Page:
There are many things to consider when one decides to internationalize. There will be some give-and-take, and we probably won’t find everything that we want in any one location. However, with some forethought and imagination, we can find a place that will suit us fairly well. Jeff Thomas discusses a few of these considerations and how to avoid being disappointed.
Over the past few months we’ve followed the journey of Mark Svoboda, a Russian-turned US expat, as he travels the world to find his own Shangri-la. Today Mark tells us about his recent trip to the African nation of Tanzania.
While using gold as collateral for a loan might be uncommon, it is certainly not impossible… especially when it comes from governments who basically consider the yellow metal a relic of more barbaric times. Well, in the strange world we live in, this might not be so far off the mark, as Jeff Thomas explains.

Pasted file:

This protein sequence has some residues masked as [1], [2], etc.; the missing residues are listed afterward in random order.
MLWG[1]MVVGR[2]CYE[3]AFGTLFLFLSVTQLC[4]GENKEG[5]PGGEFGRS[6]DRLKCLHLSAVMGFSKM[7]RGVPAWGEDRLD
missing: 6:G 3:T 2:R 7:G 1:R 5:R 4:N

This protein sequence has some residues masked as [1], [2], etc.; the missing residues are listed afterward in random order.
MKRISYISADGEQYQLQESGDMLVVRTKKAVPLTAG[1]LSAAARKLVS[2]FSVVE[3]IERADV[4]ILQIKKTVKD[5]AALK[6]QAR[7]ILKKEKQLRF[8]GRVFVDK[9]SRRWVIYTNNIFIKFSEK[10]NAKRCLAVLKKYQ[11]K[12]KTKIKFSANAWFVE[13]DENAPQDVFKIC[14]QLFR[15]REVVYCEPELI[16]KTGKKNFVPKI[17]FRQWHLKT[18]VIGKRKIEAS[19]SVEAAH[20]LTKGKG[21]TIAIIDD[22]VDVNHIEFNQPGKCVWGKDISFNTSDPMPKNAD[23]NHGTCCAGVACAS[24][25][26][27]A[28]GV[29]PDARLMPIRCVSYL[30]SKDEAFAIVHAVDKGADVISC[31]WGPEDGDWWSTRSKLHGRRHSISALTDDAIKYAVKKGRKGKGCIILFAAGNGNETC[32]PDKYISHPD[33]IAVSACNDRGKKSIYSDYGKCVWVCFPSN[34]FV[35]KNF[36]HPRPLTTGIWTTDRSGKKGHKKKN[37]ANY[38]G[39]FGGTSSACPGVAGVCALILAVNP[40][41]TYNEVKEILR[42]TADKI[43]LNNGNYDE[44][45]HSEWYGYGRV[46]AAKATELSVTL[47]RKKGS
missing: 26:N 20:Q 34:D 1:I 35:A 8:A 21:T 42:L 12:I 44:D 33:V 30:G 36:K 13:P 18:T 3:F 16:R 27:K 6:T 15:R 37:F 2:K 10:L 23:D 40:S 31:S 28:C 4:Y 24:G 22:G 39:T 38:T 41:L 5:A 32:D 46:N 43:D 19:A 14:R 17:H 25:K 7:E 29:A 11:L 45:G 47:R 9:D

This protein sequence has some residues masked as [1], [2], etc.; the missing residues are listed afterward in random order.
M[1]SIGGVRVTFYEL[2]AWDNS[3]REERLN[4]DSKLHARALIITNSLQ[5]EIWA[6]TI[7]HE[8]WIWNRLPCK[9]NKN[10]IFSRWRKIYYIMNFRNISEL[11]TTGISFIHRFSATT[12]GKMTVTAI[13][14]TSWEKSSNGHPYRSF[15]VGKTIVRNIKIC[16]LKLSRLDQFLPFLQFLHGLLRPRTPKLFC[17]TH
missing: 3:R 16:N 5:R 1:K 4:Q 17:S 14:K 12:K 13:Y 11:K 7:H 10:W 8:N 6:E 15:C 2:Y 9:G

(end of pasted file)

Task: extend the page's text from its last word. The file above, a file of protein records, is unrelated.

Thanks to advances in technology, there are now virtually no obstacles holding governments back from monitoring your every move. Kyle Gonzales comments on this chilling development, as well as what you can do to protect yourself.
As the second half of the Greater Depression seems set to begin, fear will dominate the hearts and minds of many. Still, there are ways to endure through the hard times, and indeed, to even improve one’s financial situation. Jeff Thomas considers that age old investment that now makes sense more than ever.
We get a lot of questions but by far, one of the most common goes something like this: “What is the best overseas jurisdiction for me?” Of course, the answer will depend on a variety of factors – not least of which includes your citizenship and residency, as well as your goals and your personal preferences. Today, Toronto-based tax planning expert, Greg McNally, is here to guide us through some of the options available, specifically tailored to our Canadian readers.